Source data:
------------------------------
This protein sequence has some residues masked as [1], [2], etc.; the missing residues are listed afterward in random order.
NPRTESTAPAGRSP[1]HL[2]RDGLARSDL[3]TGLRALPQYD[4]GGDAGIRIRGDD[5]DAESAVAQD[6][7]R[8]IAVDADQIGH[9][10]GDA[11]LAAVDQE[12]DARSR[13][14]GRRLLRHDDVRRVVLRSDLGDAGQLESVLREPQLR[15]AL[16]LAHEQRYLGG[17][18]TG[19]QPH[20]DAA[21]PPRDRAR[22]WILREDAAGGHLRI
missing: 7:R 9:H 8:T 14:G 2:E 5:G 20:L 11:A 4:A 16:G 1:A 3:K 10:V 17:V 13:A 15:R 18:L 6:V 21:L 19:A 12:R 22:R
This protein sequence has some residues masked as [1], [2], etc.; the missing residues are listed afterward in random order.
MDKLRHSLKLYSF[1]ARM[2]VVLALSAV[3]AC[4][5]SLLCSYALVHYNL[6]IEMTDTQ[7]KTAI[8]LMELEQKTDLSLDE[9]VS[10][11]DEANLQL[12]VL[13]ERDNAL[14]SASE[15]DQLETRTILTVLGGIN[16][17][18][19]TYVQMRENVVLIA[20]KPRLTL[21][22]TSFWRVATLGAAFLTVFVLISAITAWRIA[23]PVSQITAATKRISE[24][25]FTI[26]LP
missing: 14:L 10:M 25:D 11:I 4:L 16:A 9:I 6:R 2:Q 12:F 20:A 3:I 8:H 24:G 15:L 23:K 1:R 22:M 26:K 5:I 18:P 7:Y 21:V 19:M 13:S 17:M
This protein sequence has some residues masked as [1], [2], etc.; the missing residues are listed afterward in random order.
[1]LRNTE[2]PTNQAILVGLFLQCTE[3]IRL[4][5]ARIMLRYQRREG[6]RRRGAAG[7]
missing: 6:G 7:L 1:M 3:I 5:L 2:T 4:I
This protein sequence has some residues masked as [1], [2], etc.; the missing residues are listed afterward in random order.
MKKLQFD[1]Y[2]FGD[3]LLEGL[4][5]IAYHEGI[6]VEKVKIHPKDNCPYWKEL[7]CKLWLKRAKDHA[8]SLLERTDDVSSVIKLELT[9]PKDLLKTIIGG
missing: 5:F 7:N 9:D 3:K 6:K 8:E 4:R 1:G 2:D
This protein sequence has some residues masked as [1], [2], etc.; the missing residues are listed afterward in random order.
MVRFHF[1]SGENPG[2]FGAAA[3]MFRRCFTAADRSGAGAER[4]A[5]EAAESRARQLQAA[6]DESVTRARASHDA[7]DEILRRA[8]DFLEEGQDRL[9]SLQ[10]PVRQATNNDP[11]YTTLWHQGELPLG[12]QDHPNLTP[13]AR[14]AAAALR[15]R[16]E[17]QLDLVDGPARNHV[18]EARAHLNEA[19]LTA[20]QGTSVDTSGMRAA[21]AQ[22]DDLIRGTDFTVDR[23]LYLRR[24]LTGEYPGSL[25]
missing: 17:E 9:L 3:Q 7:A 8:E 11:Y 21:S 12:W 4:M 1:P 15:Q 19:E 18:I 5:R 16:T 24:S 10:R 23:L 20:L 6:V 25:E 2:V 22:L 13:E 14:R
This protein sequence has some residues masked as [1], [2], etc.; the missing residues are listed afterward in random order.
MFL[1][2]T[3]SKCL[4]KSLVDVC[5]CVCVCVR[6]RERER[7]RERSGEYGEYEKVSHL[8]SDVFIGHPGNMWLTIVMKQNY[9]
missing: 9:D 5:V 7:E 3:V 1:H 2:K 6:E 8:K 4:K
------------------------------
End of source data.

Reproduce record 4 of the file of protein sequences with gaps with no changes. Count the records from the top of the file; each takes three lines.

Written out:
This protein sequence has some residues masked as [1], [2], etc.; the missing residues are listed afterward in random order.
MKKLQFD[1]Y[2]FGD[3]LLEGL[4][5]IAYHEGI[6]VEKVKIHPKDNCPYWKEL[7]CKLWLKRAKDHA[8]SLLERTDDVSSVIKLELT[9]PKDLLKTIIGG
missing: 5:F 7:N 9:D 3:K 6:K 8:E 4:R 1:G 2:D